Just to play devil's advocate (no pun intended), you said, "God wants our heart, not our traditions". Since our customary way of practicing communion is based solely on traditions of men (and in the Catholic church, taking communion/Eucharist is in large part responsible for salvation), would it strengthen or weaken a sibling in Christ to advocate a way that relies less on traditions and more on the heart?

Similarly, the Bible calls us to be "peacemakers" and to strive for unification as the Church. Indeed many skeptics point to the variety of denominations, sects, and even Bible versions as an example of just how un-unified Christians are. Still, Jesus caused major division among His own people by, among other things, defying the many traditions the Israelite church leaders enforced.

When is it right to stand apart as Christians, and when is it right to stand together?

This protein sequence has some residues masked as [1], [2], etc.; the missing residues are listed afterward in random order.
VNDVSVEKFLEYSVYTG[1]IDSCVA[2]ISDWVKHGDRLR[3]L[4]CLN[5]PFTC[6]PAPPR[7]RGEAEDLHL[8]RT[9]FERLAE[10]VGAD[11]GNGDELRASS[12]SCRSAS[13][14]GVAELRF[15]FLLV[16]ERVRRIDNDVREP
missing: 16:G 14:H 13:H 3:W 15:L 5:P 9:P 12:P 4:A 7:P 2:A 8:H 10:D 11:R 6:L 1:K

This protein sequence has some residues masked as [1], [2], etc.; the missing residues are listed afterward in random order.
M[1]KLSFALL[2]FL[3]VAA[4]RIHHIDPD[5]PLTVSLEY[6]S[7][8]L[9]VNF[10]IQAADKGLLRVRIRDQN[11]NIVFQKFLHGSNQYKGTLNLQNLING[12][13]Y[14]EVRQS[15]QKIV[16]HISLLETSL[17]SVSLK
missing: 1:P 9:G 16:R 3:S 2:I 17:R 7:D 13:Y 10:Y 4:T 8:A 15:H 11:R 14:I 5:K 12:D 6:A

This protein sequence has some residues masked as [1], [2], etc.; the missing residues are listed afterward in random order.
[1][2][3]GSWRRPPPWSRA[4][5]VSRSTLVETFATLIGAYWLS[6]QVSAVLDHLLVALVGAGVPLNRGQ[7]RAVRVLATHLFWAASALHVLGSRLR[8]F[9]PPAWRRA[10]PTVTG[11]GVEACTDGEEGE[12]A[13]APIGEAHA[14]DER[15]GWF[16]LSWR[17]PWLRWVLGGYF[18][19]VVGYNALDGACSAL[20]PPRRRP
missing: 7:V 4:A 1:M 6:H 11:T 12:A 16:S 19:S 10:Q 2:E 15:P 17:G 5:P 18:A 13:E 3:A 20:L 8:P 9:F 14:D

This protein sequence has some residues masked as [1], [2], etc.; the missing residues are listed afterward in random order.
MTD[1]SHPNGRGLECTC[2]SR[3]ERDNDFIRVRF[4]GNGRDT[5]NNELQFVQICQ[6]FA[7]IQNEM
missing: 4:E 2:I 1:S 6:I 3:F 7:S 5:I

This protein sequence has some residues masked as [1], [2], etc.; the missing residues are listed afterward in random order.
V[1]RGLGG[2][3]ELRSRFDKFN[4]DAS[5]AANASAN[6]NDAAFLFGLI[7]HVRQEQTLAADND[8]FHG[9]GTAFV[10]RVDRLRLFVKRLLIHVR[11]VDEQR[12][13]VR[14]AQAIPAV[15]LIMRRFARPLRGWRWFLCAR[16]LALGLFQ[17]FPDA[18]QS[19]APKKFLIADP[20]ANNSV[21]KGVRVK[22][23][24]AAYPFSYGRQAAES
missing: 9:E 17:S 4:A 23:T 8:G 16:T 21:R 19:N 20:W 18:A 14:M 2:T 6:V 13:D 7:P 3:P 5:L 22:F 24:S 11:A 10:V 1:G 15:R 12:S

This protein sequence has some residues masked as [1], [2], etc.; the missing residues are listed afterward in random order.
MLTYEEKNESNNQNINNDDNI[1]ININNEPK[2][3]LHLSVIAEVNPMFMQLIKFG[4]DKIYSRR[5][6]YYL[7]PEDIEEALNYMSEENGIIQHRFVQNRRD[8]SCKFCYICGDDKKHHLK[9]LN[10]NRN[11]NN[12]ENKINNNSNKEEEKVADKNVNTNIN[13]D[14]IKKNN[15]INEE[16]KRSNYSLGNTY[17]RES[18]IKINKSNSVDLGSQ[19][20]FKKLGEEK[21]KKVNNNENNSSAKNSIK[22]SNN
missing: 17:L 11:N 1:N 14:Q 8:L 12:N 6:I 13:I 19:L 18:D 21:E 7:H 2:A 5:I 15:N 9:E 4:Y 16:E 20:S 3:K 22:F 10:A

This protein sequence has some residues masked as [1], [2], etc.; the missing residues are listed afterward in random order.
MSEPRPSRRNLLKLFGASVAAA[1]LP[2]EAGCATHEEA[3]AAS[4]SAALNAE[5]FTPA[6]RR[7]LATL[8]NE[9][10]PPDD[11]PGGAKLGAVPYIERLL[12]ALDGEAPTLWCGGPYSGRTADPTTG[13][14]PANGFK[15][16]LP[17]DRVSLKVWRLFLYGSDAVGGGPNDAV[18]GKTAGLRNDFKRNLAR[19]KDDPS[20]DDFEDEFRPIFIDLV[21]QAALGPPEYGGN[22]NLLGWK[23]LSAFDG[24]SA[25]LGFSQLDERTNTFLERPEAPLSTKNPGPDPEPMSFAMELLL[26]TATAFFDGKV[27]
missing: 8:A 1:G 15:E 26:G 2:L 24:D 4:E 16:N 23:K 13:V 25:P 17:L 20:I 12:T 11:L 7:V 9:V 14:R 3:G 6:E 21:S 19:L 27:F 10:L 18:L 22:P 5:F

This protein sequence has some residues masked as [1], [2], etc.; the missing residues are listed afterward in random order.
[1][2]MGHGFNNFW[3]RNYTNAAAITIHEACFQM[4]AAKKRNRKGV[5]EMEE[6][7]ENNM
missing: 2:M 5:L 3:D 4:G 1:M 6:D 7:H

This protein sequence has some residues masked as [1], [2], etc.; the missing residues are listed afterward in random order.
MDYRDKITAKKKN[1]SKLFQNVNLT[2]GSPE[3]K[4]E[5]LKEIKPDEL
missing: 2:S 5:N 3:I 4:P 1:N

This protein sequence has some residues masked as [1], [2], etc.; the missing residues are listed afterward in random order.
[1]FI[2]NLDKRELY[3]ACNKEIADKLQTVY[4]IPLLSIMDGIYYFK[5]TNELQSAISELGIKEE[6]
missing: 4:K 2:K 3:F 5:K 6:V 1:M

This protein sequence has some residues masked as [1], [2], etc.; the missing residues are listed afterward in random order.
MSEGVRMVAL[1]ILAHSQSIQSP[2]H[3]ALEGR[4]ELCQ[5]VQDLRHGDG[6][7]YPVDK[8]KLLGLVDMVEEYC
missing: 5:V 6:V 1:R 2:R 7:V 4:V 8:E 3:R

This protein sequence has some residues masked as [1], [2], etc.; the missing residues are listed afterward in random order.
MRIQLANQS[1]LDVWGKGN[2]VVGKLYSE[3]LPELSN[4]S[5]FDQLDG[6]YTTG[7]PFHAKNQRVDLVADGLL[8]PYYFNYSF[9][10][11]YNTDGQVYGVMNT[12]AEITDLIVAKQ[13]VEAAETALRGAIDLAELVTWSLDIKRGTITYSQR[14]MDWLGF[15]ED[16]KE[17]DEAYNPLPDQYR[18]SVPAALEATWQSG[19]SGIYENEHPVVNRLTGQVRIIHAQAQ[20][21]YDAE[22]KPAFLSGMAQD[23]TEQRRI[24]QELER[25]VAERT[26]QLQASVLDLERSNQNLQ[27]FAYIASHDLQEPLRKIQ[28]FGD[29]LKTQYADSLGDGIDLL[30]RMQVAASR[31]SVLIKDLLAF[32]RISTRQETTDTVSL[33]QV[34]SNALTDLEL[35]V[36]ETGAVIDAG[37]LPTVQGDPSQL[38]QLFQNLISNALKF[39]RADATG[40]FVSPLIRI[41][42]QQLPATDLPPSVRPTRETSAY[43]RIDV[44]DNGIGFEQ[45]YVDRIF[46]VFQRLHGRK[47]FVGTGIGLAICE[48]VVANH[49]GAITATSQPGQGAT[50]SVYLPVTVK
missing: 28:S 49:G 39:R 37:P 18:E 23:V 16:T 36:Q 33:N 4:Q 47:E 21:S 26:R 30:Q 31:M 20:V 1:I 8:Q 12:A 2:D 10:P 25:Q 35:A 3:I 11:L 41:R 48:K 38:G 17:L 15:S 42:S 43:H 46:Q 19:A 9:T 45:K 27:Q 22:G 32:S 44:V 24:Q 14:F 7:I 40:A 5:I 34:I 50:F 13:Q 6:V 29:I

November 10, 2013 | Registered CommenterA Christian

As far as I know, Jesus combated these specific traditions: working on the Sabbath day, ritual washing of your hands, eating with sinners, and fasting. I'm sure there's more, but that's all I could come up with!

Putting in perspective the 2 greatest commandments (Love the Lord your God with all your heart and love your neighbor as yourself):

Jesus said it is lawful to do good on the Sabbath day. Saving a sheep in peril, feeding yourself and others, caring for the lame.

Ritual washing was simply that, a ritual and had nothing to do with the love of the Lord or others.

Not eating with sinners= no love for your neighbor.